Title

Medicalization of Depression, Anxiety, Schizophrenia, ADHD, Childhood Bipolar Disorder and Tantrums: Scientific Breakthrough, or Broad-Based Delusion?

Document Type

Article

Publication Date

Winter 1-2013

Abstract

Clearly, a number of psychological and behavioral disorders arise within our biology. These include autism, Down’s syndrome, those due to toxin exposure, metabolic and endocrine difficulties, and several others. In contrast, there is minimal research evidence to support biological origins of the vast number of common disorders such as depression, anxiety disorders, schizophrenia or child problems such as conduct disorders, attention deficit hyperactivity disorder (ADHD), childhood bipolar disorder, oppositional behaviors or tantrums. These disorders have been medicalized when, in the absence of supportive research evidence, they are said to be caused by genetic defects, chemical imbalances or other biological phenomena. The roots of contemporary medicalization in the U.S. are traced to two primary factors – psychiatry’s efforts to re-gain lost status, and profit motive in the pharmaceutical industry. Given that both psychiatry and the drug industry are global enterprises, medicalization threatens to escape the boundaries of the U.S. and spread to other nations. There are a number of unfortunate by-products of medicalization including patients’ feelings that there is less hope for improvement and increased community prejudice, when disorders are thought to be rooted in biology. Another by-product is that validated behavioral treatments may be overlooked, as drugs with unfortunate side effects become the treatment of choice. Research in support of biological causation is discussed and found to be relatively weak. Efforts at pushback against medicalization are discussed.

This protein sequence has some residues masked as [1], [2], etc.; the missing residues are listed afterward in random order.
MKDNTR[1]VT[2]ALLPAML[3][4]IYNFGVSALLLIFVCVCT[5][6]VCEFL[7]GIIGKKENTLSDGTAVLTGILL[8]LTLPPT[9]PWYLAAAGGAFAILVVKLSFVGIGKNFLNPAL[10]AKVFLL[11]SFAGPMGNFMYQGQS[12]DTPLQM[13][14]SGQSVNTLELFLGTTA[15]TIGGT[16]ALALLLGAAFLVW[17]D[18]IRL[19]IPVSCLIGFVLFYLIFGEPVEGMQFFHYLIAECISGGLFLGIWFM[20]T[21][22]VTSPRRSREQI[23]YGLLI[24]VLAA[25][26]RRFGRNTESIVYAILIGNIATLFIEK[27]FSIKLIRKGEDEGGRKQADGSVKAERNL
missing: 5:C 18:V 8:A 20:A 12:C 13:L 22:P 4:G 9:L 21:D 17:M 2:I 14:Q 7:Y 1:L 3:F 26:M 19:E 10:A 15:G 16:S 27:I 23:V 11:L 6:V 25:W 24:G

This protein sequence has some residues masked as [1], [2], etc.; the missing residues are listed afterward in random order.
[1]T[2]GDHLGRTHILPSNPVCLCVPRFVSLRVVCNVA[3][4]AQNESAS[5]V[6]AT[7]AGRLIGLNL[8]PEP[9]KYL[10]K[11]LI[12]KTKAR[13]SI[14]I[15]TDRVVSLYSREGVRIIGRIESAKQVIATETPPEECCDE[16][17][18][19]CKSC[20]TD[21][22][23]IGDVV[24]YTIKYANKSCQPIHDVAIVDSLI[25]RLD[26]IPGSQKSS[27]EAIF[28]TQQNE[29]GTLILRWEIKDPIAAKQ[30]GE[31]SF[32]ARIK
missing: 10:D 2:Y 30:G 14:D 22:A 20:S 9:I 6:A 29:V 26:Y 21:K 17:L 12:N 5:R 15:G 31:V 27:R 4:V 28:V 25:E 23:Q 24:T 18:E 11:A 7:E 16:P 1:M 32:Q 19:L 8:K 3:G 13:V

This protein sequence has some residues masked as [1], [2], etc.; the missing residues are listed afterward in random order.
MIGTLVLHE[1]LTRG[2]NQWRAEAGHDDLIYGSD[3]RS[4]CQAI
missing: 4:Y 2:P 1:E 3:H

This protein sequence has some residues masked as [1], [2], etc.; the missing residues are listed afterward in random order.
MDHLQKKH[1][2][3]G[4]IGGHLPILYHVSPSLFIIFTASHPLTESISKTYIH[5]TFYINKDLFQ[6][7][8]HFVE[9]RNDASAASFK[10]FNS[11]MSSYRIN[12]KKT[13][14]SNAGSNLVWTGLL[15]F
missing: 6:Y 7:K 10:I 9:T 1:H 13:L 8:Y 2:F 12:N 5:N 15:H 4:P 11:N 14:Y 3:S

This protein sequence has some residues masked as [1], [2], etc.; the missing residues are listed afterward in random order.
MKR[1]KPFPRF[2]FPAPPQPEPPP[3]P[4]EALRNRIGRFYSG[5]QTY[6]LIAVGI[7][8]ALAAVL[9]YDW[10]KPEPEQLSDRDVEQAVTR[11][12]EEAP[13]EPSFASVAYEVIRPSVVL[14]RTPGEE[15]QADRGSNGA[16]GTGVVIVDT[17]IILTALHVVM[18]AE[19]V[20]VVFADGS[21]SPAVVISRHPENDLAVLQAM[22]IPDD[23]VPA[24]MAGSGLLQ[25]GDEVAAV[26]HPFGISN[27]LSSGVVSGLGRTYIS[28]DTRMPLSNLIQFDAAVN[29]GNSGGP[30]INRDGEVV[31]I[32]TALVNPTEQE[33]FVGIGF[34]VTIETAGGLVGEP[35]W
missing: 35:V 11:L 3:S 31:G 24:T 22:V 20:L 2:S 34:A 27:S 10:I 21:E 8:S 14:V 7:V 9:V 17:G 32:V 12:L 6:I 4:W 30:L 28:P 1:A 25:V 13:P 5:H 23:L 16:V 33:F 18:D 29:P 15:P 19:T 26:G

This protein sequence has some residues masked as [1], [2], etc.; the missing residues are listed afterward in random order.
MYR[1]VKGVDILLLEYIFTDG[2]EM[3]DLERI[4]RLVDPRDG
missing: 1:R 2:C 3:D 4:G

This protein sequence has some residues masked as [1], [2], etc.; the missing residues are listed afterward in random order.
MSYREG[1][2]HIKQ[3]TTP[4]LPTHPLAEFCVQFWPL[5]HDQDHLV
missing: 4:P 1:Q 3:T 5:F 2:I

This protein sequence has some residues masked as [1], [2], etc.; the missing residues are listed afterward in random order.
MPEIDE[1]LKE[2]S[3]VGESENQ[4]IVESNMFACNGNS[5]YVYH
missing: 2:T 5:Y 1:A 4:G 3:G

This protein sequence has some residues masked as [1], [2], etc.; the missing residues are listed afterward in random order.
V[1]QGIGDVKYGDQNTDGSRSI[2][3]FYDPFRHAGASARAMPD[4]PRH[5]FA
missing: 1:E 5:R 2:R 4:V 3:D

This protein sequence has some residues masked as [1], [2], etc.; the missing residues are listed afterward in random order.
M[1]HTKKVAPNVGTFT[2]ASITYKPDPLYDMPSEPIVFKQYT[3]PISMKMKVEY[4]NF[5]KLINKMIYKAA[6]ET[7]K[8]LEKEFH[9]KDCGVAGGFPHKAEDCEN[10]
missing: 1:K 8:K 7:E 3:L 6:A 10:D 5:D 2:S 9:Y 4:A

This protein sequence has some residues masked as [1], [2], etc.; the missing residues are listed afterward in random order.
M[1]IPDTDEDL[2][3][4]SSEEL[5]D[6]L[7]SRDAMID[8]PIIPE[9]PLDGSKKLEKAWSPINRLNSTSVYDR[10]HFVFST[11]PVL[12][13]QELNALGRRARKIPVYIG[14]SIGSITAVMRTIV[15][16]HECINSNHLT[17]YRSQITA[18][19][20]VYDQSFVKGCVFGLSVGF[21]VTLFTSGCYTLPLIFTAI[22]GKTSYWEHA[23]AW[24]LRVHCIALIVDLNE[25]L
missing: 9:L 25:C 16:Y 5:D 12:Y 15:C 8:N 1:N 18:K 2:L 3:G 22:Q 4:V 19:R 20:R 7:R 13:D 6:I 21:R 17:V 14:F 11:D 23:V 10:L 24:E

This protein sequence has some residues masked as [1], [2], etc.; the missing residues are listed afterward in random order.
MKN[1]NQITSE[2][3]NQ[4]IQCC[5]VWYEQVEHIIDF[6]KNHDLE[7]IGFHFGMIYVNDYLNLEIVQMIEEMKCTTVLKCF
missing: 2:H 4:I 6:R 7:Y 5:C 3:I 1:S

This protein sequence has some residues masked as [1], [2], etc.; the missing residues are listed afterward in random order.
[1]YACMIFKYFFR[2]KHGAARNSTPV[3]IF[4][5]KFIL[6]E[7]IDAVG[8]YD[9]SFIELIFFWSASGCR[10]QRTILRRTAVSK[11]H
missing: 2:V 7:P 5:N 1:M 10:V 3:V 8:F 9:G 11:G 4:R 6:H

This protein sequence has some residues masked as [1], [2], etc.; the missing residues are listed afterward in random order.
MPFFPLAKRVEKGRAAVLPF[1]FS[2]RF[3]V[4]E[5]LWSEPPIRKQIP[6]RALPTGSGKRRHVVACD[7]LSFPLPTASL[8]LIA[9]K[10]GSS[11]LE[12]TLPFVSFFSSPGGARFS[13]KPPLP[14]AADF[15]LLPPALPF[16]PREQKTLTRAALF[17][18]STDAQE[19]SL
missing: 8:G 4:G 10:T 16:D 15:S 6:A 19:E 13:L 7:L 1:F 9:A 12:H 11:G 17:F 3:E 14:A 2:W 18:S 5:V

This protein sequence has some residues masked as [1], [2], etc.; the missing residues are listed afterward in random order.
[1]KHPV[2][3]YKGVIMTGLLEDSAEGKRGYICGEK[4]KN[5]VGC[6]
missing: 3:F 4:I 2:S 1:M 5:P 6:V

Comments

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